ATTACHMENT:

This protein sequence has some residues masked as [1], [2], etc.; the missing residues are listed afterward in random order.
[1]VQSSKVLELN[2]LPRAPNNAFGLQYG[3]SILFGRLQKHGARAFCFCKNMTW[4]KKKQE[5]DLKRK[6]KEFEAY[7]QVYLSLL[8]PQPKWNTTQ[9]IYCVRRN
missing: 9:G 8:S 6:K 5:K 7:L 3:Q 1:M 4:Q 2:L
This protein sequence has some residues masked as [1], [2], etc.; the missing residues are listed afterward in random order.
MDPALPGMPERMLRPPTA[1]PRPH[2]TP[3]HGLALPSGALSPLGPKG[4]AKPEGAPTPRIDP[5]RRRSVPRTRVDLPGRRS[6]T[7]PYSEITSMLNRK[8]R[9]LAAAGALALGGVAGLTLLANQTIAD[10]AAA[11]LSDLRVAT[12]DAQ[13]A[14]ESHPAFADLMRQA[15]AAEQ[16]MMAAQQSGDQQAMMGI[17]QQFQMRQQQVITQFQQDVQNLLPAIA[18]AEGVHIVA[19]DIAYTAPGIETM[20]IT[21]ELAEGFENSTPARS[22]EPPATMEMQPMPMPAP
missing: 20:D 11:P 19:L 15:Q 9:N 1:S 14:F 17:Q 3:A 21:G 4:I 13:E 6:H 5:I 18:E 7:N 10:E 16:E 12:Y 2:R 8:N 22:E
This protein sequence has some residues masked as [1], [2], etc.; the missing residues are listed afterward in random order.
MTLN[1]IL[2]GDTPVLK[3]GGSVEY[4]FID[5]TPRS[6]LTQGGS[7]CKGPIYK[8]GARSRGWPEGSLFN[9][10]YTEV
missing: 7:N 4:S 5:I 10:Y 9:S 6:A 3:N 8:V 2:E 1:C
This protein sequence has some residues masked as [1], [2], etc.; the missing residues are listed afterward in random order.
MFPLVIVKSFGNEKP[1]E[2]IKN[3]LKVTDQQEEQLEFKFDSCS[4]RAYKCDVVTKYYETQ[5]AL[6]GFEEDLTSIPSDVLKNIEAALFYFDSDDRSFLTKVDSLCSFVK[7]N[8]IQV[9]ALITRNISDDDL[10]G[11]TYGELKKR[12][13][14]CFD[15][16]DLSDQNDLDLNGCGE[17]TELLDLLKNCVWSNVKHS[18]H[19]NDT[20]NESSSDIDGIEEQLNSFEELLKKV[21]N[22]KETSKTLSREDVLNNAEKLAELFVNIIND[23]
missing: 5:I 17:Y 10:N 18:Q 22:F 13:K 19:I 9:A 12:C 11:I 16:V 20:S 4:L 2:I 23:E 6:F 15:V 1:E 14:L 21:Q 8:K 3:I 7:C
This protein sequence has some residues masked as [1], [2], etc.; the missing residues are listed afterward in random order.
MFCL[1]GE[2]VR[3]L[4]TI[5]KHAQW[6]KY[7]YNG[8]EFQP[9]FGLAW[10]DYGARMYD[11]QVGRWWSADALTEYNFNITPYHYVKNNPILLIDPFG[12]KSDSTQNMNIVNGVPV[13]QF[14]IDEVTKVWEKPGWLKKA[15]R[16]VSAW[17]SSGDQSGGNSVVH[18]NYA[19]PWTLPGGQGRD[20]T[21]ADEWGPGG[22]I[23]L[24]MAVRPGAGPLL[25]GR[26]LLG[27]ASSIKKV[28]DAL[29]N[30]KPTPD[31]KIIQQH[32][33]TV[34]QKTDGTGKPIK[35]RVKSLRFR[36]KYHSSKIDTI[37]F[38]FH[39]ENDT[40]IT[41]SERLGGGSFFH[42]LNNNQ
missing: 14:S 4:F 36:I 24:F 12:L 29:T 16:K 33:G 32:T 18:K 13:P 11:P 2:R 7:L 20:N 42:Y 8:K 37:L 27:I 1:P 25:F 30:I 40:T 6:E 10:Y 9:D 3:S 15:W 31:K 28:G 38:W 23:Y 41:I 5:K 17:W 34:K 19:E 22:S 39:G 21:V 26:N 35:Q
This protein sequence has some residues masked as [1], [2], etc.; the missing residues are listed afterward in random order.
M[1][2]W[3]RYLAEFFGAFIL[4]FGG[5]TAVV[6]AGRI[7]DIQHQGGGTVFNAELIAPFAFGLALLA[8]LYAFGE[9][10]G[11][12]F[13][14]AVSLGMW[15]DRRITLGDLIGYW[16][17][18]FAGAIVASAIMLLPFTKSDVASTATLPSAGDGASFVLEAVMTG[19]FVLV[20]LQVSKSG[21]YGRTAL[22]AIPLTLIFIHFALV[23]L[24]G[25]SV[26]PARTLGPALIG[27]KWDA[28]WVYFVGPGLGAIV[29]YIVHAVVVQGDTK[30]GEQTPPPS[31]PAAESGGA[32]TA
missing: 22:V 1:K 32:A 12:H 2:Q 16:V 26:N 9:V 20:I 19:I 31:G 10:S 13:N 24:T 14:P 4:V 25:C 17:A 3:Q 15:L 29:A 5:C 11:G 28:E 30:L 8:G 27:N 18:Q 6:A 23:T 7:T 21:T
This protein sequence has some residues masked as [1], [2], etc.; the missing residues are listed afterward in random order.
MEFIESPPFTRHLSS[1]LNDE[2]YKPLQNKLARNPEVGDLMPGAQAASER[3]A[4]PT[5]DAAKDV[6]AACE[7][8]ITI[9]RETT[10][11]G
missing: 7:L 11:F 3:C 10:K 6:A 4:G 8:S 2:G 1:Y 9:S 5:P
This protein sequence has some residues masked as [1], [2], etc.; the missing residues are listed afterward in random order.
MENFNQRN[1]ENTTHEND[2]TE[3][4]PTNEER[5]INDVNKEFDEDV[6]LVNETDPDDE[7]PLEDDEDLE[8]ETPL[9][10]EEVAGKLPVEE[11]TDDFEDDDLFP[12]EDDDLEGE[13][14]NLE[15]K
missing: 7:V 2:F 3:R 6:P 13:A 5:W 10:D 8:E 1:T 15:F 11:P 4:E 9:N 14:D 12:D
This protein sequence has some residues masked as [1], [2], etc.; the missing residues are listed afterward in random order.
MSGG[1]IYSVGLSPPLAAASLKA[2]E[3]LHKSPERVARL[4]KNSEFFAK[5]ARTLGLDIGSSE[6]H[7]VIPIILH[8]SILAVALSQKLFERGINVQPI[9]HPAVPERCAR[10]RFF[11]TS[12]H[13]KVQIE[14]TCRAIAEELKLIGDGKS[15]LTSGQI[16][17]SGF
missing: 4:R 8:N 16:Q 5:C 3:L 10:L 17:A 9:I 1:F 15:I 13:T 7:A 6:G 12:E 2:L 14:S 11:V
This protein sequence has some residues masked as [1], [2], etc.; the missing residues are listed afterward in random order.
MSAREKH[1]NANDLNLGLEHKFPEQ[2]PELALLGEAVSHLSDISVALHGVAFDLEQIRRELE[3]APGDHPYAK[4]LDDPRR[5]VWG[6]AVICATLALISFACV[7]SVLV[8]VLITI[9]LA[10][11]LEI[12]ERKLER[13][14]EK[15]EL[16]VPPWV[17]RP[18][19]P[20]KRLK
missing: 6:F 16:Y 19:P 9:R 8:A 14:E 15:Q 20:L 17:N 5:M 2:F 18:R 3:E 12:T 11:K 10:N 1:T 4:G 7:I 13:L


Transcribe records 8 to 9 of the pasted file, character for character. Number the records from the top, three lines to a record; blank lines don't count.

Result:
This protein sequence has some residues masked as [1], [2], etc.; the missing residues are listed afterward in random order.
MENFNQRN[1]ENTTHEND[2]TE[3][4]PTNEER[5]INDVNKEFDEDV[6]LVNETDPDDE[7]PLEDDEDLE[8]ETPL[9][10]EEVAGKLPVEE[11]TDDFEDDDLFP[12]EDDDLEGE[13][14]NLE[15]K
missing: 7:V 2:F 3:R 6:P 13:A 5:W 10:D 8:E 1:T 15:F 11:P 4:E 9:N 14:D 12:D
This protein sequence has some residues masked as [1], [2], etc.; the missing residues are listed afterward in random order.
MSGG[1]IYSVGLSPPLAAASLKA[2]E[3]LHKSPERVARL[4]KNSEFFAK[5]ARTLGLDIGSSE[6]H[7]VIPIILH[8]SILAVALSQKLFERGINVQPI[9]HPAVPERCAR[10]RFF[11]TS[12]H[13]KVQIE[14]TCRAIAEELKLIGDGKS[15]LTSGQI[16][17]SGF
missing: 4:R 8:N 16:Q 5:C 3:L 10:L 17:A 9:I 1:F 15:I 13:T 7:A 6:G 12:E 2:L 14:S 11:V